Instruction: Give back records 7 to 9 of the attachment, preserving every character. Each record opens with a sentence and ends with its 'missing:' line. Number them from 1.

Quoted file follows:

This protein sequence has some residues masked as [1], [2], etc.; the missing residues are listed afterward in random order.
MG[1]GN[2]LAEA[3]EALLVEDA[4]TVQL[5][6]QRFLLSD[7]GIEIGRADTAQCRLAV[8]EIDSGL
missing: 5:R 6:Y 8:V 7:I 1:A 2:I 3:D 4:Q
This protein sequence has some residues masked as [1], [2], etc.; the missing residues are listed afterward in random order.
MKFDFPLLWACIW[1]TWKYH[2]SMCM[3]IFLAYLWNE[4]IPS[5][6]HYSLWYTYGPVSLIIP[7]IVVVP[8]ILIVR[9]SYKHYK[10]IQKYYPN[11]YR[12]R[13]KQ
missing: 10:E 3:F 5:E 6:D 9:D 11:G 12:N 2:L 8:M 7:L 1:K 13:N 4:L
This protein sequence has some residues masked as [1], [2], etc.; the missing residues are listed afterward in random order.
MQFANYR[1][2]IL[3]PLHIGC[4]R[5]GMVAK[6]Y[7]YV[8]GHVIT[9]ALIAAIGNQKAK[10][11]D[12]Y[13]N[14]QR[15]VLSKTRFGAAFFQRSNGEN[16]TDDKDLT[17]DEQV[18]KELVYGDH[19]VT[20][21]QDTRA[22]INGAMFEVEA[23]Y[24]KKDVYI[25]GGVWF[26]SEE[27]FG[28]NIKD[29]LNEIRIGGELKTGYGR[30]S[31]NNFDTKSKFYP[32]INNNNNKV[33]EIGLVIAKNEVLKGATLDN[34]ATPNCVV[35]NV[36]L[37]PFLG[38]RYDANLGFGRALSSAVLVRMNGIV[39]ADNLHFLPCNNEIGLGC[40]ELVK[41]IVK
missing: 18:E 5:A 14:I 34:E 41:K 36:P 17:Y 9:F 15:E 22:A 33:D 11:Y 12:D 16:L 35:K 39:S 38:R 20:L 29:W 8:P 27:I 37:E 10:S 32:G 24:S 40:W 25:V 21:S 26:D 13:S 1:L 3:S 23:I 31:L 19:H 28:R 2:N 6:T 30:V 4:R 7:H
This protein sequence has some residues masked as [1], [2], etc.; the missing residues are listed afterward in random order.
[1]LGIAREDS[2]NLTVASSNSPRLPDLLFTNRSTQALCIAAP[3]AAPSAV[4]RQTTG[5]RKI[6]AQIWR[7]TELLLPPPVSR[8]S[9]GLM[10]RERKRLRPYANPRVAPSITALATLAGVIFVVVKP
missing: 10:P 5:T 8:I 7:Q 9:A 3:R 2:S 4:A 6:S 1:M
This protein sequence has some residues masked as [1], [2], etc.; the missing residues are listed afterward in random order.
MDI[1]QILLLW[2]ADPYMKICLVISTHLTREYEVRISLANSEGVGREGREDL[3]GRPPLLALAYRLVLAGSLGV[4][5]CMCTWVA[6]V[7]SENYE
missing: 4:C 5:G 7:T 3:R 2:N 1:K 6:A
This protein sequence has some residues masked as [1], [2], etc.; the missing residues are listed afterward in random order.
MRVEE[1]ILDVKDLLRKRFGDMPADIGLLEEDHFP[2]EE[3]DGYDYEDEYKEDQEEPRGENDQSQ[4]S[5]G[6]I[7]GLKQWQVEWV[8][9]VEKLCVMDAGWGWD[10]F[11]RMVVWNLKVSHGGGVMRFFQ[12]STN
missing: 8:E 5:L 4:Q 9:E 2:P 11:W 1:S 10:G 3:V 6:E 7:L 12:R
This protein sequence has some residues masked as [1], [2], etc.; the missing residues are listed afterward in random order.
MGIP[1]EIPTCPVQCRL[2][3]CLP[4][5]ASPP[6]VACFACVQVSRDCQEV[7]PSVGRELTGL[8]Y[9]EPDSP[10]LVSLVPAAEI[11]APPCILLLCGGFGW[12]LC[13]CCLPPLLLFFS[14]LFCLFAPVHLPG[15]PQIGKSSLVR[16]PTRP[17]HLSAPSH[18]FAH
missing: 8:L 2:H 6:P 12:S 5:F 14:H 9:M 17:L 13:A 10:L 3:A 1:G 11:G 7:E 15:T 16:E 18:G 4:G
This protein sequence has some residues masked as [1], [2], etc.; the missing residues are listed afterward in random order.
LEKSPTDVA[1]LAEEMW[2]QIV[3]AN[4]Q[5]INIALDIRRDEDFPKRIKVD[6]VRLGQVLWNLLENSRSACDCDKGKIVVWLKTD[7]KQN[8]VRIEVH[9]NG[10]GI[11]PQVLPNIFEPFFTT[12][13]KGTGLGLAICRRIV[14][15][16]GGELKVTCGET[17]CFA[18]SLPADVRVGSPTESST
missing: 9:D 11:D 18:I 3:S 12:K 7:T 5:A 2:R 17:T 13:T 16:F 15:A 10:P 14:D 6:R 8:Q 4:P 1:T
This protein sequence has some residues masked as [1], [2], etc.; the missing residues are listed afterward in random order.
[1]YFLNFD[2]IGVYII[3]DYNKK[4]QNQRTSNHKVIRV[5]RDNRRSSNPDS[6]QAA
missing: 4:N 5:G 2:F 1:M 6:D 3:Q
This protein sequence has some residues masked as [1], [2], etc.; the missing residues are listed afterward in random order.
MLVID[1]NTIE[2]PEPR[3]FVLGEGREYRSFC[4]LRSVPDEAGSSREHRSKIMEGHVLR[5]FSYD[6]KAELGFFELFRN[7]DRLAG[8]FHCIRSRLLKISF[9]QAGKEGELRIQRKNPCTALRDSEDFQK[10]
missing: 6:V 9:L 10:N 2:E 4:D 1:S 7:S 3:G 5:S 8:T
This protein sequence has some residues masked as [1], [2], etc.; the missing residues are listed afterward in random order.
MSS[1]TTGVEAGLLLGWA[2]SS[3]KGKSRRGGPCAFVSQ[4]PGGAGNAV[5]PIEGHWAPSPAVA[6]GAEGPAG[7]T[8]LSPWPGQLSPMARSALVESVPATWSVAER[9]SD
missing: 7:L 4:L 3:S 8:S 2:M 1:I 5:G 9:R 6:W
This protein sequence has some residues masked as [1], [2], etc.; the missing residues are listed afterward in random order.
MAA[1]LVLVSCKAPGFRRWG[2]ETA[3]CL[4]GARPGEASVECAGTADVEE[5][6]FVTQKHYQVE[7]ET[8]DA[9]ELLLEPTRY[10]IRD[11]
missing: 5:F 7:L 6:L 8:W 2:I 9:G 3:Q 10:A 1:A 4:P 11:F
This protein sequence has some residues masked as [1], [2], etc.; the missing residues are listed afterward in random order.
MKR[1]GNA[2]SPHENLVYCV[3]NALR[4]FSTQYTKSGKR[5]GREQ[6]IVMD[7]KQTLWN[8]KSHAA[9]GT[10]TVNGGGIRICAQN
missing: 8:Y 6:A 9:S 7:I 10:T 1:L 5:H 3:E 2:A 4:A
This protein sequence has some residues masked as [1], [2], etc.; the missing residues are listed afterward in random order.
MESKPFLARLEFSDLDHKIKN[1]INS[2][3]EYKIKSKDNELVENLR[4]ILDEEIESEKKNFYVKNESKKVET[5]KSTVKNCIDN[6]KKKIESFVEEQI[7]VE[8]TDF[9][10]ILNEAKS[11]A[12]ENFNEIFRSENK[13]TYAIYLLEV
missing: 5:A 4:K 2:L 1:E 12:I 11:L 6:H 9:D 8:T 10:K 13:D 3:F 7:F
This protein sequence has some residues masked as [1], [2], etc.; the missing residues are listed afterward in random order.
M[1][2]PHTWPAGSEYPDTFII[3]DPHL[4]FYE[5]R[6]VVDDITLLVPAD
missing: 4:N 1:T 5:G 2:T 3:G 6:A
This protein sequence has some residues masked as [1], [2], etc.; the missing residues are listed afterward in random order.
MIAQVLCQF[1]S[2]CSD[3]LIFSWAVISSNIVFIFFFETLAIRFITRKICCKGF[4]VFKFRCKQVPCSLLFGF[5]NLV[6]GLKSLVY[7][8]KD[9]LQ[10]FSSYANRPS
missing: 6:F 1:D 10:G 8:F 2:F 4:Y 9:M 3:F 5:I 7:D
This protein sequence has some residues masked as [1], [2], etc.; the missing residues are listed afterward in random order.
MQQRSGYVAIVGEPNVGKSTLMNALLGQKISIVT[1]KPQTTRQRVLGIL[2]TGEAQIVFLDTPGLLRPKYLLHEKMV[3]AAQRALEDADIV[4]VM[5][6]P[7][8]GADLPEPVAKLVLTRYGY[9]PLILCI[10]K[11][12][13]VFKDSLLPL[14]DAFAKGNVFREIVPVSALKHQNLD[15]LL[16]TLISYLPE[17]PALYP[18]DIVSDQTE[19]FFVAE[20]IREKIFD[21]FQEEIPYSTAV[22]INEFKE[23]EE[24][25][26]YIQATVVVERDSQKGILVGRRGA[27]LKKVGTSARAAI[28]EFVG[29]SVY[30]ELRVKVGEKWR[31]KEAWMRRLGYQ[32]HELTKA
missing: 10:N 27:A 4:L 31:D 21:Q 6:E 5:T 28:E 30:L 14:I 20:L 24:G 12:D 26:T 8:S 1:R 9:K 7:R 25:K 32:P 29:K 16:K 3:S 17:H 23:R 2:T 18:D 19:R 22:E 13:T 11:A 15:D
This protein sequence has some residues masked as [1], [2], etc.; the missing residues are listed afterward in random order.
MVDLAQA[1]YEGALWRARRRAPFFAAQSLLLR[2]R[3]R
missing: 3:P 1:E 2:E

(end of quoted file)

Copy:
This protein sequence has some residues masked as [1], [2], etc.; the missing residues are listed afterward in random order.
MGIP[1]EIPTCPVQCRL[2][3]CLP[4][5]ASPP[6]VACFACVQVSRDCQEV[7]PSVGRELTGL[8]Y[9]EPDSP[10]LVSLVPAAEI[11]APPCILLLCGGFGW[12]LC[13]CCLPPLLLFFS[14]LFCLFAPVHLPG[15]PQIGKSSLVR[16]PTRP[17]HLSAPSH[18]FAH
missing: 8:L 2:H 6:P 12:S 5:F 14:H 9:M 17:L 13:A 10:L 3:A 1:G 11:G 7:E 15:T 16:E 18:G 4:G
This protein sequence has some residues masked as [1], [2], etc.; the missing residues are listed afterward in random order.
LEKSPTDVA[1]LAEEMW[2]QIV[3]AN[4]Q[5]INIALDIRRDEDFPKRIKVD[6]VRLGQVLWNLLENSRSACDCDKGKIVVWLKTD[7]KQN[8]VRIEVH[9]NG[10]GI[11]PQVLPNIFEPFFTT[12][13]KGTGLGLAICRRIV[14][15][16]GGELKVTCGET[17]CFA[18]SLPADVRVGSPTESST
missing: 9:D 11:D 18:I 3:S 12:K 7:T 5:A 2:R 17:T 13:T 16:F 15:A 10:P 14:D 6:R 8:Q 4:P 1:T
This protein sequence has some residues masked as [1], [2], etc.; the missing residues are listed afterward in random order.
[1]YFLNFD[2]IGVYII[3]DYNKK[4]QNQRTSNHKVIRV[5]RDNRRSSNPDS[6]QAA
missing: 4:N 5:G 2:F 1:M 6:D 3:Q